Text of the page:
During a virtual talk at the Wall Street Journal’s CEO Council Summit in London last week, Twitter CEO Elon Musk said when he took over Twitter, the social media platform employed “a lot of people” who did things that “didn’t seem to have a lot of value,” Business Insider reported.
Musk added that this is probably the case at tech most companies in Silicon Valley, though, not to the same degree as Twitter.
He explained that at Twitter, there could be ten people in a meeting but only one has “an accelerator” while the other nine have a “set of brakes.” He added that tech companies could enact further job cuts without hurting productivity.
A recent column in Discourse highlighted the “fake work” trend among tech companies, with some executives and investors suggesting that big tech overhired giving people useless jobs as a “vanity metric.”
Musk told the CEO Council Summit that currently Twitter is operating with around 1,500 employees which he described as “a reasonable number.”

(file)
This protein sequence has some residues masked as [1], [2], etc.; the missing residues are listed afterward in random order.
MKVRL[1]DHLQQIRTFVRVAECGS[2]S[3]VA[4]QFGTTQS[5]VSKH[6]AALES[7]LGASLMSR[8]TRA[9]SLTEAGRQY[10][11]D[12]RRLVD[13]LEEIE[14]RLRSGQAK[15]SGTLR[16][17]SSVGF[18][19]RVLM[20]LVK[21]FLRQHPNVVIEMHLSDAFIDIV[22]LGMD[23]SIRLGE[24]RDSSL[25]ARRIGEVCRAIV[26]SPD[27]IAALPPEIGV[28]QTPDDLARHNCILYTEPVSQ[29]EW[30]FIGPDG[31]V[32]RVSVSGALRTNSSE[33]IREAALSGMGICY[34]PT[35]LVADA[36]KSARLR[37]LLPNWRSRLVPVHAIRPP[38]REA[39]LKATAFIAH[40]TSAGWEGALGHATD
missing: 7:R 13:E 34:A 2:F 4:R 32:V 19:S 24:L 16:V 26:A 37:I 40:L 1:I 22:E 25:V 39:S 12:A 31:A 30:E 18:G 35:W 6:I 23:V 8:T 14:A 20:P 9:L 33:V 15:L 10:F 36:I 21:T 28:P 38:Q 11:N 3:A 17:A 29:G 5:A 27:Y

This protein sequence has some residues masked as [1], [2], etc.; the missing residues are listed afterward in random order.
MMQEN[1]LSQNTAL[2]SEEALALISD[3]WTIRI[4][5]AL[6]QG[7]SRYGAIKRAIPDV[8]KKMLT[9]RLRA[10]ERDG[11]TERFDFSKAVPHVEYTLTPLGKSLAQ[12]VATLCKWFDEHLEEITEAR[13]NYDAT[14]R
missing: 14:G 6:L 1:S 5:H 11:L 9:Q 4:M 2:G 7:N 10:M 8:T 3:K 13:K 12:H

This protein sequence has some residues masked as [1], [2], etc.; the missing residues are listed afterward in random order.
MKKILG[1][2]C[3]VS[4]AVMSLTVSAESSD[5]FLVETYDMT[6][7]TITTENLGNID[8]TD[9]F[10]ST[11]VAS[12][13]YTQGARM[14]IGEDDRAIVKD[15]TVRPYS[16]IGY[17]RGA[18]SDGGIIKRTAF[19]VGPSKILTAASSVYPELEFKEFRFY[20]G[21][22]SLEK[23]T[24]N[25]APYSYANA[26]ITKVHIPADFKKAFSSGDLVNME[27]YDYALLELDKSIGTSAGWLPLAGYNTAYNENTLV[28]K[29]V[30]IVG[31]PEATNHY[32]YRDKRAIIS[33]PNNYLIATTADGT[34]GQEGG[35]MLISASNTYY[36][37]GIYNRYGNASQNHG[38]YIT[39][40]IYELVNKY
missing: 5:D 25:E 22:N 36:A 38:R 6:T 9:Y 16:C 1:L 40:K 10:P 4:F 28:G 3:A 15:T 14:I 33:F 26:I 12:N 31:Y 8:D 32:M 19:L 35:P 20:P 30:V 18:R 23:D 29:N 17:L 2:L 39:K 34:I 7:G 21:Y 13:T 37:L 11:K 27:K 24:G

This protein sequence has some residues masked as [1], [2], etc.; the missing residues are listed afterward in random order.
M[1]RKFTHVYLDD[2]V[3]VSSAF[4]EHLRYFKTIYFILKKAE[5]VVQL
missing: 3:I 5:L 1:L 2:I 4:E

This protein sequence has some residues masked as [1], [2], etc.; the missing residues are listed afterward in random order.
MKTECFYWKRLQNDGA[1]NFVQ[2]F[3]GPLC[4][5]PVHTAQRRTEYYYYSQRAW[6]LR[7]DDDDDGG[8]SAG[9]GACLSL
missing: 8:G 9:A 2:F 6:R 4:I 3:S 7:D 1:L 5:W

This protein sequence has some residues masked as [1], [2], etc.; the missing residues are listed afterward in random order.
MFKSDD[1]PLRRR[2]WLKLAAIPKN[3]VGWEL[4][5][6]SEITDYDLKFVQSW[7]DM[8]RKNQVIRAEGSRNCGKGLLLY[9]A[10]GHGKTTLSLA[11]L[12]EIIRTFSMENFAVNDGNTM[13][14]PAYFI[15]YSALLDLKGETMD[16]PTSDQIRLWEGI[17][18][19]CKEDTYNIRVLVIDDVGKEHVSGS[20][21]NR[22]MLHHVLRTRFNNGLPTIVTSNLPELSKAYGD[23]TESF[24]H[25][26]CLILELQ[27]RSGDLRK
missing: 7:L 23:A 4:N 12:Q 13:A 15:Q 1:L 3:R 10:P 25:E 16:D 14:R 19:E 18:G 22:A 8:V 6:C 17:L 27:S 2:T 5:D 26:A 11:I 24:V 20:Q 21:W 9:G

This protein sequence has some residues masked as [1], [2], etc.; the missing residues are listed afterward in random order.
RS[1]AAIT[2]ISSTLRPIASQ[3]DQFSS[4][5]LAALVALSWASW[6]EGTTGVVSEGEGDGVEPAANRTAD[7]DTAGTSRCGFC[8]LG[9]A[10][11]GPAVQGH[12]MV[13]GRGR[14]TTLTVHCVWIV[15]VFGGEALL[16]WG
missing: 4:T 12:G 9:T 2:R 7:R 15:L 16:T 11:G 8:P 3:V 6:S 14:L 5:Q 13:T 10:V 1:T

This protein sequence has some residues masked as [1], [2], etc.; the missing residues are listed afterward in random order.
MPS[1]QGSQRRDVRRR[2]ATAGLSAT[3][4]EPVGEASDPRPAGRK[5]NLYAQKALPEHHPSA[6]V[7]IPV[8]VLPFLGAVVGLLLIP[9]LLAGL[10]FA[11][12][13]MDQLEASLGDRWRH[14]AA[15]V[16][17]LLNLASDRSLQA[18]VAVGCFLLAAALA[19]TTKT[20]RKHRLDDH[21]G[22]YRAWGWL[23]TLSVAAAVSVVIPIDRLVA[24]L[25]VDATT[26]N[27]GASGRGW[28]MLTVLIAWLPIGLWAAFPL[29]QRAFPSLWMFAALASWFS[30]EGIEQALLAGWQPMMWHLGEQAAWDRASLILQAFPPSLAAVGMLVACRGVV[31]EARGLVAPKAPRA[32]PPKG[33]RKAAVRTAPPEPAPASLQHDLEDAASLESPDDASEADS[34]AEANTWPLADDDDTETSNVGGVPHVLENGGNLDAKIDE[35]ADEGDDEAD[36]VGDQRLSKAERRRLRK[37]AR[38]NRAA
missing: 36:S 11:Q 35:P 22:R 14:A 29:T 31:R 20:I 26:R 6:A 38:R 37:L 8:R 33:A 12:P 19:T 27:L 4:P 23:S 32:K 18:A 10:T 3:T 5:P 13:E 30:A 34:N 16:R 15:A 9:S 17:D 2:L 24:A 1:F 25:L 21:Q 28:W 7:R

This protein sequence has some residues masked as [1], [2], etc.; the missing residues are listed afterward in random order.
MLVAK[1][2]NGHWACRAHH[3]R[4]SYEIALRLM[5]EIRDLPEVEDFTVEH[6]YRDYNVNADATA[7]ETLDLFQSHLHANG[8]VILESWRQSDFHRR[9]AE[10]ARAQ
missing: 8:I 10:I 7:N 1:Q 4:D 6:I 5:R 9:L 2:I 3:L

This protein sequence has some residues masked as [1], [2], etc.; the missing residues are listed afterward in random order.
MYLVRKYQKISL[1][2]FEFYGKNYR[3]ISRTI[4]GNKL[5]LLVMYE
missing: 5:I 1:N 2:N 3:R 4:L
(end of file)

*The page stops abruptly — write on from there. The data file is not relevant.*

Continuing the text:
In a recent interview with CNBC’s David Faber, Musk blasted remote working calling the pandemic-inspired practice “bullsh*t” and “morally wrong,” and described Silicon Valley’s remote tech workers as the “laptop classes living in la-la-land.”
Musk said working at the office increases productivity and suggested that workers who refused to return to the office after the pandemic restriction ended should “get off their moral high horse” and go back to work since they expect “everyone else” to continue working away from home.
Musk suggested that remote working is a “let them eat cake” mentality, noting that workers who stay at home still expect the people who made their cars to continue working at the factory. He pointed out that the people at-home workers hire to make repairs at their houses can’t work from home, nor can the people who deliver their meals.
Musk asked Faber if that seemed “morally right,” adding, “That’s messed up.”